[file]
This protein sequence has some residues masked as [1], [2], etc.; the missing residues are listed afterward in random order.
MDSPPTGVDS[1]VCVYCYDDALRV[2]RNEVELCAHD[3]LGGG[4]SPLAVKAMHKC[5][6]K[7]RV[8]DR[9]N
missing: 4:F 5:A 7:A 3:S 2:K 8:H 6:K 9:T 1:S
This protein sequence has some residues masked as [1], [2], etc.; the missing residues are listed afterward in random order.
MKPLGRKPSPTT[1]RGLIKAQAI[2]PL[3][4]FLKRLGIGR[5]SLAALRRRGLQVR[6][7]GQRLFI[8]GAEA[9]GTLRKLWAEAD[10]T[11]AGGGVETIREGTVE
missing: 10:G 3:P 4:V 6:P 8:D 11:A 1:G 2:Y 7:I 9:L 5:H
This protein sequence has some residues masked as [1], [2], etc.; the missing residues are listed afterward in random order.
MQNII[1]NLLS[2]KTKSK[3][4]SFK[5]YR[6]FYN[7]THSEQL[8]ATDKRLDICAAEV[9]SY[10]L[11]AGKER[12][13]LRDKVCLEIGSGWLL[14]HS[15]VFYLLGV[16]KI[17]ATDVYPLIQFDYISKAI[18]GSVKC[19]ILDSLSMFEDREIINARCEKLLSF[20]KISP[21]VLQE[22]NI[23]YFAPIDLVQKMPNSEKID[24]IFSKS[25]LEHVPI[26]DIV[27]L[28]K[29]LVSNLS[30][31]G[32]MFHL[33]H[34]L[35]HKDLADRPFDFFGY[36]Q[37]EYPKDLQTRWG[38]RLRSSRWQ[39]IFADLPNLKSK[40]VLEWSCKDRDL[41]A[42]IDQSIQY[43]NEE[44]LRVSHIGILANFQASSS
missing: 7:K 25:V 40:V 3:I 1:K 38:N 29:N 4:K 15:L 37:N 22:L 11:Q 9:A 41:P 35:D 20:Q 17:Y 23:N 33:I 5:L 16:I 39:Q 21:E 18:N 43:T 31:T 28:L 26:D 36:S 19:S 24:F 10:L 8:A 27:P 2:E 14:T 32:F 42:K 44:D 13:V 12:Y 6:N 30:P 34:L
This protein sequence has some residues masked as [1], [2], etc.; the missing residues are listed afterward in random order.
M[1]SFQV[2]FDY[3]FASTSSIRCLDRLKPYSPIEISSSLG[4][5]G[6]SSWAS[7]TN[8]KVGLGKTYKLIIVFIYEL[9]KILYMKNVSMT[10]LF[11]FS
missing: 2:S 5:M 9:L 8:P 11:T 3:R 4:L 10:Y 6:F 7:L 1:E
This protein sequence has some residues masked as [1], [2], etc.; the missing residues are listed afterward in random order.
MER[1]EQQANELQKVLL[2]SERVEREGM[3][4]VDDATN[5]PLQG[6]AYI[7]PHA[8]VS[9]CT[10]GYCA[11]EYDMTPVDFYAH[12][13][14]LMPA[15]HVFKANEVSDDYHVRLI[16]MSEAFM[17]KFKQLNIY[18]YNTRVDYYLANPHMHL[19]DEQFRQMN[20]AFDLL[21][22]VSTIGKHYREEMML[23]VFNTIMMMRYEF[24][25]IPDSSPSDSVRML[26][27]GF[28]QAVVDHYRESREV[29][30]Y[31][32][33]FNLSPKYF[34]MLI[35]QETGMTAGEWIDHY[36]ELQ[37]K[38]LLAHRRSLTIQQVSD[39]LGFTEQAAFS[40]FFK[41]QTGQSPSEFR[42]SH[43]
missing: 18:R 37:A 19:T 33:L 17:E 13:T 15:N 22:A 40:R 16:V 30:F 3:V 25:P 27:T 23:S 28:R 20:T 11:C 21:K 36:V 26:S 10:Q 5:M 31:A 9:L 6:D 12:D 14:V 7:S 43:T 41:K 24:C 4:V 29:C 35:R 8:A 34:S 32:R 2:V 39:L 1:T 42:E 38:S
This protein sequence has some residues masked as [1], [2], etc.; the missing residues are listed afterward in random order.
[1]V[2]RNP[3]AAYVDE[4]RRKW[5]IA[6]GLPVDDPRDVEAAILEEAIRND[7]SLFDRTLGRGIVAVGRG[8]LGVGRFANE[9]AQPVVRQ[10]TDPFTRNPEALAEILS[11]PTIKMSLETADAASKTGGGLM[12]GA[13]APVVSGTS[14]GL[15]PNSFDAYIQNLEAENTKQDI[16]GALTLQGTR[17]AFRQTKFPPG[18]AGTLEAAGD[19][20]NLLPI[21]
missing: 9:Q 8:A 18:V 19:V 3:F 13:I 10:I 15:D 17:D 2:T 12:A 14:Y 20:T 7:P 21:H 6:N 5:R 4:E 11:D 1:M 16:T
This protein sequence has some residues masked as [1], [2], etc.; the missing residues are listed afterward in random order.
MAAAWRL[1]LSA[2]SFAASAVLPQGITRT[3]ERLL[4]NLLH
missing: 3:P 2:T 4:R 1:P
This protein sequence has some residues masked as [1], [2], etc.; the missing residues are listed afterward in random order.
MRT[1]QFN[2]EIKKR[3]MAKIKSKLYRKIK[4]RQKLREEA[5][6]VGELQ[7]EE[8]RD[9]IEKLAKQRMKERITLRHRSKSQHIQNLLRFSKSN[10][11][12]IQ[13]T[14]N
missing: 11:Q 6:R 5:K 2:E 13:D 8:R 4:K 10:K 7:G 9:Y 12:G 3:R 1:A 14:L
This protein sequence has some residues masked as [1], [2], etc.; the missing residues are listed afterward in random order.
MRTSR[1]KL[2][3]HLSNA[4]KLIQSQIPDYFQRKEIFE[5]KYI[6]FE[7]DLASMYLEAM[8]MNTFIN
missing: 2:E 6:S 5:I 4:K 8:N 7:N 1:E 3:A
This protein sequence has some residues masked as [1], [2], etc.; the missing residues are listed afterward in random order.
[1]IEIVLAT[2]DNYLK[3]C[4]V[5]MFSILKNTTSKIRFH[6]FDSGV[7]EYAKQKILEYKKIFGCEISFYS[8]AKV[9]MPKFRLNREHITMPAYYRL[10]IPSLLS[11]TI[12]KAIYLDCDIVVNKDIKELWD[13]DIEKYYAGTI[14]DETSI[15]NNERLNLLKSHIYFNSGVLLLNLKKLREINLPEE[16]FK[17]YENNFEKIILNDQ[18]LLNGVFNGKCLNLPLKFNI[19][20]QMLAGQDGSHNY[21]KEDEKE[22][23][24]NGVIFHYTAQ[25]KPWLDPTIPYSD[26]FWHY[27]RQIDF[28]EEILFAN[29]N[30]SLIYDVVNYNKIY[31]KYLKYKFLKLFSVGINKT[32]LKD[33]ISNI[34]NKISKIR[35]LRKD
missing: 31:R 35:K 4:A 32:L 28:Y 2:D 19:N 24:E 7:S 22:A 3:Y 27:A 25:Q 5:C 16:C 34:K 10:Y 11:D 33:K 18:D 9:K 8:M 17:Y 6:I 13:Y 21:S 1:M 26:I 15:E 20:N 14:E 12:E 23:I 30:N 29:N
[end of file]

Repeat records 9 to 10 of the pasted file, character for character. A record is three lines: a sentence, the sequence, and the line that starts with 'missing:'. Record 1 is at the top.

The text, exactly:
This protein sequence has some residues masked as [1], [2], etc.; the missing residues are listed afterward in random order.
MRTSR[1]KL[2][3]HLSNA[4]KLIQSQIPDYFQRKEIFE[5]KYI[6]FE[7]DLASMYLEAM[8]MNTFIN
missing: 2:E 6:S 5:I 4:K 8:N 7:N 1:E 3:A
This protein sequence has some residues masked as [1], [2], etc.; the missing residues are listed afterward in random order.
[1]IEIVLAT[2]DNYLK[3]C[4]V[5]MFSILKNTTSKIRFH[6]FDSGV[7]EYAKQKILEYKKIFGCEISFYS[8]AKV[9]MPKFRLNREHITMPAYYRL[10]IPSLLS[11]TI[12]KAIYLDCDIVVNKDIKELWD[13]DIEKYYAGTI[14]DETSI[15]NNERLNLLKSHIYFNSGVLLLNLKKLREINLPEE[16]FK[17]YENNFEKIILNDQ[18]LLNGVFNGKCLNLPLKFNI[19][20]QMLAGQDGSHNY[21]KEDEKE[22][23][24]NGVIFHYTAQ[25]KPWLDPTIPYSD[26]FWHY[27]RQIDF[28]EEILFAN[29]N[30]SLIYDVVNYNKIY[31]KYLKYKFLKLFSVGINKT[32]LKD[33]ISNI[34]NKISKIR[35]LRKD
missing: 31:R 35:K 4:A 32:L 28:Y 2:D 19:N 24:E 7:S 22:A 3:Y 27:A 25:Q 5:C 16:C 34:K 10:Y 11:D 33:K 18:D 9:K 8:M 17:Y 6:I 13:Y 21:S 1:M 26:I 15:E 20:N 14:E 12:E 23:I 30:N 29:N